There are no easy games at this level: EU General Court Refuses Trade Mark Registration of FC Barcelona’s Crest Silhouette
In April 2013 FC Barcelona applied for the registration as a Community (EU) Trade Mark of the silhouette of its crest in relation to a range of goods in classes 16 (paper goods, stationery, etc), 25 (clothing, footwear, headgear) and services in class 41 (including sports activities).
The mark for which FC Barcelona was seeking registration is the following:
The English legal system does not acknowledge image rights. Celebrities cannot claim a monopoly on their image, nor a right to control the use of their name, likeness and other attributes that the public associates with them. Historically, they have resorted, as a compromise, to other forms of protection, such as registered trade marks and passing off (see explanation of passing off below), in particular.
However, a recent appeal judgement by the English Courts indicates that in certain circumstances, and depending entirely on the facts of the case, the Common Law tort of passing off can be “stretched” to prohibit the commercial use of celebrities’ images. This precedent is, in the view of the author, likely to be applied tightly, but presents an opening that celebrities will look to rely on to control the use of their image by unauthorised third parties.
The appeal judgement relates to the entertainment industry and follows a case successfully brought by pop-star Rihanna against the high street retailer Topshop. However, the implications for sports personalities, for whom a large proportion of the earnings originates from product endorsements, are self- evident and possibly greater that those for the entertainment industry. (more…)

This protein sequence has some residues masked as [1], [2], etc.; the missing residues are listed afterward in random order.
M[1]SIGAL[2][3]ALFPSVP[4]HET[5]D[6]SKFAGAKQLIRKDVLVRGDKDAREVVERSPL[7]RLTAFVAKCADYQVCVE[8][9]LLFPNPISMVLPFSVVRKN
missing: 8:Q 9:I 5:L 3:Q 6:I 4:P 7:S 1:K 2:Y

Last week, senior members of Keltie’s Design Team, Manuela Macchi, Michael Moore and Emily Weal, attended the MARQUES Luxury Brands Symposium, which took place in the suitably exquisite surroundings of the Hotel Baur au Lac in Zurich.
The theme of the 2-day conference was the protection of luxury brands in a fast moving world. The full program can be viewed here.
Presentations covered a range of topics relevant to luxury brands and included not only the legal aspects of their protection but also perspectives from a marketing expert, an academic and a financial analyst on the industry and its outlook. (more…)
On Tuesday night Keltie hosted and sponsored a presentation by Patrick Stewart, Director of Legal & Business Affairs at Manchester United. The event was organised by LBDC (‘Lawyers Business Development Club’) and brilliantly introduced by LBDC’s CEO Colin Carroll and Keltie Partner, Sean Cummings. We had a full house and were sorry that several interested people could not get a place. However, for those who could not attend and as a memo for those who could, here is a brief account of the talk, that leaves out the witty anecdotes (sorry, I know it’s those you are after, but I don’t think it’s fair to publish them on a blog). (more…)